Software Development
Immigration / Legal / Software / Startups

Immigration tech startup Docketwise is opening up its API to the public

The goal is to make legal case information flow more easily between platforms, including its own attorney-facing app, cofounder Jeremy Peskin said.

Docketwise's platform. (Image courtesy of Docketwise)

About four years ago, Jeremy Peskin was a practicing lawyer when he started the process to gain U.S. citizenship after getting married.

“I had hired a lawyer for my case, but I realized there was a lot that could be streamlined about the process,” he told, especially related to all the paper forms and documents.

So he and cofounder James Pittman launched Borderwise, an app that offers an online immigration application platform (and went through Philly Startup Leaders’ accelerator in 2016). In 2017, the startup rolled out a pay-what-you-can policy for DACA holders who were eligible for a family-based green card, and earned second place on our RealLIST Startups in 2018.

Since, the pair have also launched Docketwise, an attorney-facing app with software that manages immigration cases. The team, made up of five — Pittman, Peskin, two engineers and an immigration analyst — is a mix of remote and Philly-based workers, with an office near 15th and Walnut streets (when they’re not WFH because of the pandemic, of course).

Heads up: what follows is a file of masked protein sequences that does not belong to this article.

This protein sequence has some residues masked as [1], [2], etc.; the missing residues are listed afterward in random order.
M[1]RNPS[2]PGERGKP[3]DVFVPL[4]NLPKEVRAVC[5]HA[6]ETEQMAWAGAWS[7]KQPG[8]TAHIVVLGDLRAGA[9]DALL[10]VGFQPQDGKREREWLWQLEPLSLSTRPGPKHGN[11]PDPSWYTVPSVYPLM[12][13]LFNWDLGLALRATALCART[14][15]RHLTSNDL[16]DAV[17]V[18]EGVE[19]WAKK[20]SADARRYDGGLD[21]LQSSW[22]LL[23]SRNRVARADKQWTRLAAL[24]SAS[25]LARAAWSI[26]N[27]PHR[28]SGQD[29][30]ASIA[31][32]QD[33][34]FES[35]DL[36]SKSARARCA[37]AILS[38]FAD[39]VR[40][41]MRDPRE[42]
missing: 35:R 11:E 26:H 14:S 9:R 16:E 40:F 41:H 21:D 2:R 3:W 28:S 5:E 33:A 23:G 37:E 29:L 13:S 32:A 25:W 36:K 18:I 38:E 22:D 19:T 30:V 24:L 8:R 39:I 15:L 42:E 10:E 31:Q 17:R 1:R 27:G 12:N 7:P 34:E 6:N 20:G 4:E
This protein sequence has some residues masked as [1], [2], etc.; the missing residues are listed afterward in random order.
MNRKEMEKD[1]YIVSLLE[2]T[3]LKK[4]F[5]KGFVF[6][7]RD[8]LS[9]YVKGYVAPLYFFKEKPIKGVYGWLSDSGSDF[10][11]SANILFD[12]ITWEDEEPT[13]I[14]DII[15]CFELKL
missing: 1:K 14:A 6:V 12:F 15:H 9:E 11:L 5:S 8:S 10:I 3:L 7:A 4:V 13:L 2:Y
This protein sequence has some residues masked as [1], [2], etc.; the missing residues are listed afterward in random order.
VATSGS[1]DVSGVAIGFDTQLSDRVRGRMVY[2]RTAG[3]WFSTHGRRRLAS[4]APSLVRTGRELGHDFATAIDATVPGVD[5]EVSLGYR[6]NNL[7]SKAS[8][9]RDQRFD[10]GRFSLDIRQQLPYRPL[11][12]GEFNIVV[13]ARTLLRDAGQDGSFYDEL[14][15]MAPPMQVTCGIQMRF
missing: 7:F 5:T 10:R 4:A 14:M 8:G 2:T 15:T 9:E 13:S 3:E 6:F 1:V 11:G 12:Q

And late last week, the company, which runs both apps under the name Borderwise, Inc., announced it would be opening up its API so it could more easily build upon or work with other applications.

“API provides a RESTful interface with JSON-formatted responses to access the most essential Docketwise resources,” the company says of its development.

Peskin wrote about the decision on LinkedIn, saying the team will continue to build out the public API in the coming months. This decision will likely lead to attorneys using the app to be able to more seamlessly connect Docketwise with their calendars, other virtual document forms or case management systems.

“Much of the same data, like clients’ names, address histories, translatable documents and matters are used across apps,” Perkin wrote. “Yet a frictionless flow from intake bot to case management system to translated documents and back is not possible without some connection between them.”

And that’s where a public API comes in.

Especially now, when everyone is doing their jobs remotely and lawyers must practice while remaining socially distant, it’s important that there’s technology in place to help them do their jobs, Peskin said.

Currently, a few thousand attorneys across about a thousand law firms in the U.S. are using Docketwise for case management, according to the cofounder. For developers interested in learning more about the open API and working with Docketwise, the company had laid out how to request access on its site.

“Immigration tech has always been a pretty sleepy area,” Peskin said. “And we want to help modernize it, and give firms the types of toolsets other sectors are using.”

Companies: Borderwise

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